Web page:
College is too cool to leave

Elton Wong

I’m no physicist, but I recall that general relativity postulates that your subjective experience of time is slower the faster you move.

Einstein may have been pretty bright, but he said there is a certain time-related phenomenon that he missed: time moves faster the older you get. I’m not exactly sure how this works out because the highest math class I took was Calculus 166, and that was three years ago. I don’t remember much of that class except it involved lots of numbers, weird symbols and something about the letter “d,” my grade for the first test as I recall.

Anyway, I think time moves faster because each year you experience progressively be-comes a smaller and smaller fraction of your total life. For example, if you’re 8-years-old, one year equals 12.5 percent of your entire existence on the earth. When you’re 21, a year is more like 5 percent, and it only gets smaller from there.

Things get more predictable too. When the beginning of a new year approaches, instead of getting all excited and pumped up, you begin to think things like “It’ll be really cold in January, and I’ll have to go to class early in the morning even though I can’t feel my legs, and by the time it gets warmer, I won’t want to study anymore, and I’ll be sick of school and want to play disc golf all the time.”

I noticed this pattern in about sixth grade, minus the disc golf. I would say it’s been a long nine years since then, but the years have been shortening. Take last December for example.

It seems like just a couple of weeks ago my friends and I were stockpiling firearms and preparing to retreat to our military complex near Boone in preparation for the year 2000.

We sure got made fun of this January, but we’re going to be the ones laughing when storm troopers in black helicopters led by the United Nations and the liberal media round all of you up into internment camps and take away your freedom. These are the same people who control the weather. I’ll bet my collection of AK-47s will seem a lot less silly then, won’t it? Yeah, me and Dr. Dre will be laughing it up. Maybe Ansel Adams will come by and take some nice pictures of all of you internees.

Massive stockpiles of assault weapons aside, this year really is going to be different for me and many people like me because we’re going to be graduating from college in a semester. For some of us, this simply means more school.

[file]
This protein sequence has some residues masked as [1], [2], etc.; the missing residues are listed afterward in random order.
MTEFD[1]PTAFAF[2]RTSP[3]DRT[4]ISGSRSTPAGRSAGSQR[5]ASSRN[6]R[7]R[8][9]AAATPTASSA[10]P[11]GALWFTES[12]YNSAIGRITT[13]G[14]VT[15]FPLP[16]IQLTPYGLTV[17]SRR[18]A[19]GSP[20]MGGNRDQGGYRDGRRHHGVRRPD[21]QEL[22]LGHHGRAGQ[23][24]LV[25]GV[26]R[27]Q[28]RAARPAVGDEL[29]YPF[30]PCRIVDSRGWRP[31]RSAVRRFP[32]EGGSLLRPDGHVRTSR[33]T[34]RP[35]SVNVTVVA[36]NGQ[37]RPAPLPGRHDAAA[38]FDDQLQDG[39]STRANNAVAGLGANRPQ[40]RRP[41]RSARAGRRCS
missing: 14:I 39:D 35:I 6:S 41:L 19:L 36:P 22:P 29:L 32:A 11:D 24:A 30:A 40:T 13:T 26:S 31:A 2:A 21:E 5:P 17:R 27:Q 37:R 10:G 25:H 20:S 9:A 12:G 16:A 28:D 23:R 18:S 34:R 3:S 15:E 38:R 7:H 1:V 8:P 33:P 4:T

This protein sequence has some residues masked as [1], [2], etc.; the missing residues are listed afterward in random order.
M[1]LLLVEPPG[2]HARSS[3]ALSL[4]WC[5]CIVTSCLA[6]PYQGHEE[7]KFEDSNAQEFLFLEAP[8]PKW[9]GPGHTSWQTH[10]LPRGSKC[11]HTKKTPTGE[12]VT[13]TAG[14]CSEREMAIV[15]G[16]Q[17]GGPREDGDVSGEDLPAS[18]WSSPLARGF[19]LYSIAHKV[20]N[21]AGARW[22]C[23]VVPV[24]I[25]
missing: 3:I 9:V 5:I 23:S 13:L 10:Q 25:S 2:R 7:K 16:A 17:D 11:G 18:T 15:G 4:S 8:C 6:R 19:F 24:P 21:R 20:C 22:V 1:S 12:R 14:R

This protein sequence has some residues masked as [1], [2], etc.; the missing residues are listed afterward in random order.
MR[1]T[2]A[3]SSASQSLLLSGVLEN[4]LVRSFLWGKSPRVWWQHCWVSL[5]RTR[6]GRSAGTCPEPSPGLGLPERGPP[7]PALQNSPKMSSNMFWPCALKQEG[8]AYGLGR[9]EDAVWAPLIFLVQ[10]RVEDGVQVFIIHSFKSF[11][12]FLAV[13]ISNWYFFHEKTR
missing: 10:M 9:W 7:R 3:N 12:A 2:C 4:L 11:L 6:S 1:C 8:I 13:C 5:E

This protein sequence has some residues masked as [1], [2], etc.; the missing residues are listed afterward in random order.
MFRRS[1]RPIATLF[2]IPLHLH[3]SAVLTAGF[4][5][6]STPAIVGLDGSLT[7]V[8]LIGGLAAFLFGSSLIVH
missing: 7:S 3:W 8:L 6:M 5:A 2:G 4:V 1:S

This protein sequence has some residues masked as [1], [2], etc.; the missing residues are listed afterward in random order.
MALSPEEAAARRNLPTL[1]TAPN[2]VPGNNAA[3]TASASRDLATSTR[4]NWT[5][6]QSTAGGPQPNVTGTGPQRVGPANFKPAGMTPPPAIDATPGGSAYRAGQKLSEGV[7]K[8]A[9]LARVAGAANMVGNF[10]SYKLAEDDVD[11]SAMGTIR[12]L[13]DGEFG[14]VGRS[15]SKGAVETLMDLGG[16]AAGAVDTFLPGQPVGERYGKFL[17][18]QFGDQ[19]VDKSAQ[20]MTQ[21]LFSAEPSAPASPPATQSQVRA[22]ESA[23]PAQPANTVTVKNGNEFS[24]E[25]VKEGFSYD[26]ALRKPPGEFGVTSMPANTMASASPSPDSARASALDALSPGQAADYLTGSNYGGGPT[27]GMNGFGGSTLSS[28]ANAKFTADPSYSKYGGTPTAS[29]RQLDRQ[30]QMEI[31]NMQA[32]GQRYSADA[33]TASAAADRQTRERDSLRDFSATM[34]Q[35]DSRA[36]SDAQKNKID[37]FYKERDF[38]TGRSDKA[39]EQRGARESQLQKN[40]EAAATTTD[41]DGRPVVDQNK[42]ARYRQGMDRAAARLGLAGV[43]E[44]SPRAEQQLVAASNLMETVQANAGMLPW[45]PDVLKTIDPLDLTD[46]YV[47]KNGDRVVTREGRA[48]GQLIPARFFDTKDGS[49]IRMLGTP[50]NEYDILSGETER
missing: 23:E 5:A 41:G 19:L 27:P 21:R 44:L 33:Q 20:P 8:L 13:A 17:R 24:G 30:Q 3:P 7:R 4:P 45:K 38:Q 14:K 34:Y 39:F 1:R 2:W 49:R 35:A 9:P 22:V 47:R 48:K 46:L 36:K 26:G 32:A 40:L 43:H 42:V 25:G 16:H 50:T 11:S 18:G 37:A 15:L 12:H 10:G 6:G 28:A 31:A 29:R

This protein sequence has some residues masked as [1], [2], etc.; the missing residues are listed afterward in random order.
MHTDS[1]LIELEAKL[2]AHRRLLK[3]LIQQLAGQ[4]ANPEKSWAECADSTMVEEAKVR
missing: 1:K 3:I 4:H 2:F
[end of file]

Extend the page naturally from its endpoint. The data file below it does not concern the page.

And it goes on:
For others, it signifies the transition from the academic life to what is commonly referred to as the “real world.” I am scared as hell of this “real world,” and have done everything in my power to avoid any kind of contact with it. It turns out that this is actually surprisingly easy to do: you just have to take a bunch of standardized tests with names like “MCAT” and “LSAT” and then fill out applications for various schools. I have begun to realize that I’m going to miss college. I’m going to miss having a month off for Christmas and three months off for summer.

I’m going to miss being in a situation where my only responsibility is listening to people talk about stuff in lecture halls and then taking tests over it. I’ll miss having my only job be to learn things, most of which are cool and interesting.

I’ll miss not having my behavior constantly monitored by a supervisor at a real job, which I will eventually have to get. Whenever I do anything dumb from this May on, it’ll be much harder for me to fall back on the “dumb college kid” excuse.

That is, of course, unless I eventually become a Republican presidential candidate. In that case, I can look forward to another 10-odd years of “youthful indiscretions.”

For those of you who have objected to my constant potshots at a certain candidate in the past, let me point out that a George W. Bush scored about 800 on the SAT’s and got into Yale.

That’s about half my score, and the score of most of my friends. This from a candidate who wants to do away with affirmative action. You should earn your own way in life, said George W. Anyway, I’d like to end my last column of 2000 by encouraging all of you to not let finals bog you down too much. Remember that college is a time to learn and experience new things.

If you’re studying your textbook and come across a section that looks cool but wasn’t assigned, go ahead and read it. You’ll have plenty of time to play strictly by the rules later on.